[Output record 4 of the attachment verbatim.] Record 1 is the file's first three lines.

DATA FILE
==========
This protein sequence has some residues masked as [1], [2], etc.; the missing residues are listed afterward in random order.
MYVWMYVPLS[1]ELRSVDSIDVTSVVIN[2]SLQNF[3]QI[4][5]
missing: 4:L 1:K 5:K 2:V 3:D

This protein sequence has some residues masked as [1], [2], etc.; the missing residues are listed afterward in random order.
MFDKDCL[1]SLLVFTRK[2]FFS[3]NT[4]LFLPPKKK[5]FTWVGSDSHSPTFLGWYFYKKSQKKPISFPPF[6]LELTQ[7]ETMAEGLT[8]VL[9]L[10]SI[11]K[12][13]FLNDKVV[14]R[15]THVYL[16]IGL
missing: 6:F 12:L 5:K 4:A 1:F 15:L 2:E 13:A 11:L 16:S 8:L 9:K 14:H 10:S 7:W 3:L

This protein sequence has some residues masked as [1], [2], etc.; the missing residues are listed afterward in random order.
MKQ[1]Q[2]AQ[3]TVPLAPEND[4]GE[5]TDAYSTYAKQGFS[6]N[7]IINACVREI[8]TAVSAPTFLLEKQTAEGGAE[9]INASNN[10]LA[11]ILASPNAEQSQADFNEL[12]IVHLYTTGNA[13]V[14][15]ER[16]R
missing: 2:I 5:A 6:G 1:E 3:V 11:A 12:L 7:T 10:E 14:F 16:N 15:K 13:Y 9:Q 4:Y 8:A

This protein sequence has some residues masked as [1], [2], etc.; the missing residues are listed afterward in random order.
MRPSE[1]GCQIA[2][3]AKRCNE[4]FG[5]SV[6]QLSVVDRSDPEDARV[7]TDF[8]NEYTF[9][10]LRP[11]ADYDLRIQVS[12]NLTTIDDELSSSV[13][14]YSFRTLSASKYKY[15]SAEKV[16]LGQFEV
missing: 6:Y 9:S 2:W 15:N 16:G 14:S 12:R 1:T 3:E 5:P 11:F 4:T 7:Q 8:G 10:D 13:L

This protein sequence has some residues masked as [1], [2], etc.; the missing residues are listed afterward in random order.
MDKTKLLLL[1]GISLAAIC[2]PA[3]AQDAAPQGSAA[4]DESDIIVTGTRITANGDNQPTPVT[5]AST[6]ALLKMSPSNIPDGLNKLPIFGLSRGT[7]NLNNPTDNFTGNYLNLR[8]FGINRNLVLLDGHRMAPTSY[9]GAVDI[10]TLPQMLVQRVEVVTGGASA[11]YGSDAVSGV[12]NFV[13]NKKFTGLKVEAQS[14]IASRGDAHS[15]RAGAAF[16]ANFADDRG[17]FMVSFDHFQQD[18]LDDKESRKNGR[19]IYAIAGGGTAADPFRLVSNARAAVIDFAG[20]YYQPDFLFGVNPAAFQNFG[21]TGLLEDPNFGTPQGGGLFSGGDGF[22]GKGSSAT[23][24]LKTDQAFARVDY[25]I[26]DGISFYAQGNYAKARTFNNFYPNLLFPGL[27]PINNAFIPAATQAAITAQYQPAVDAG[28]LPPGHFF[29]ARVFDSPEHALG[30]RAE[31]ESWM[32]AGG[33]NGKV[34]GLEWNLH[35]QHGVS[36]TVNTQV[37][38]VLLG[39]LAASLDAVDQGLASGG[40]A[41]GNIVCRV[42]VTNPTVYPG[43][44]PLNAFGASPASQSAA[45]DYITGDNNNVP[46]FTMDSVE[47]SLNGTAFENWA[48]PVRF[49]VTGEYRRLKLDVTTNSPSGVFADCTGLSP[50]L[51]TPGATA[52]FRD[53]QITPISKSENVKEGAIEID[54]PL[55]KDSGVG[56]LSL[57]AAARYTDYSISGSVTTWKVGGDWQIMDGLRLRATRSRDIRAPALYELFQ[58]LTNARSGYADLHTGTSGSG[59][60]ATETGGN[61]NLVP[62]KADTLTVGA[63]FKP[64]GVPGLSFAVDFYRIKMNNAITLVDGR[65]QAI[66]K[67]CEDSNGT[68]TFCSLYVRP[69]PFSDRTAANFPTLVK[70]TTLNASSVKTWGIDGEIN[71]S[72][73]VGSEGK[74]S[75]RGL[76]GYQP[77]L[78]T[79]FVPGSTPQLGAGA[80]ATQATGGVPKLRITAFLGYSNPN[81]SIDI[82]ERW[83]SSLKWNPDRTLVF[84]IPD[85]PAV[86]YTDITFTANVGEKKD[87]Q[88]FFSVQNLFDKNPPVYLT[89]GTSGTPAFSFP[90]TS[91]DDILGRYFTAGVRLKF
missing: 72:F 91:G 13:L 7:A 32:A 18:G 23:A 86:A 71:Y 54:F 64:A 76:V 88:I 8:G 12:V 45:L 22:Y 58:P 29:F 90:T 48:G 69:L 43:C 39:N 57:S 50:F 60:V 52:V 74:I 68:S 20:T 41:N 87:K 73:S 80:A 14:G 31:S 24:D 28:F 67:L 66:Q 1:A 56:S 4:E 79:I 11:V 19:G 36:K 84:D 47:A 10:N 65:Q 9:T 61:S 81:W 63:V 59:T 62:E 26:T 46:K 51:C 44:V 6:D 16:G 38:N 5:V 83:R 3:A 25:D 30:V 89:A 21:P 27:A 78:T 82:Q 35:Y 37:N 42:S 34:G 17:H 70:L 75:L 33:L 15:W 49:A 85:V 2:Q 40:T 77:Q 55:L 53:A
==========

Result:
This protein sequence has some residues masked as [1], [2], etc.; the missing residues are listed afterward in random order.
MRPSE[1]GCQIA[2][3]AKRCNE[4]FG[5]SV[6]QLSVVDRSDPEDARV[7]TDF[8]NEYTF[9][10]LRP[11]ADYDLRIQVS[12]NLTTIDDELSSSV[13][14]YSFRTLSASKYKY[15]SAEKV[16]LGQFEV
missing: 6:Y 9:S 2:W 15:N 16:G 14:S 12:R 1:T 3:E 5:P 11:F 4:T 7:Q 8:G 10:D 13:L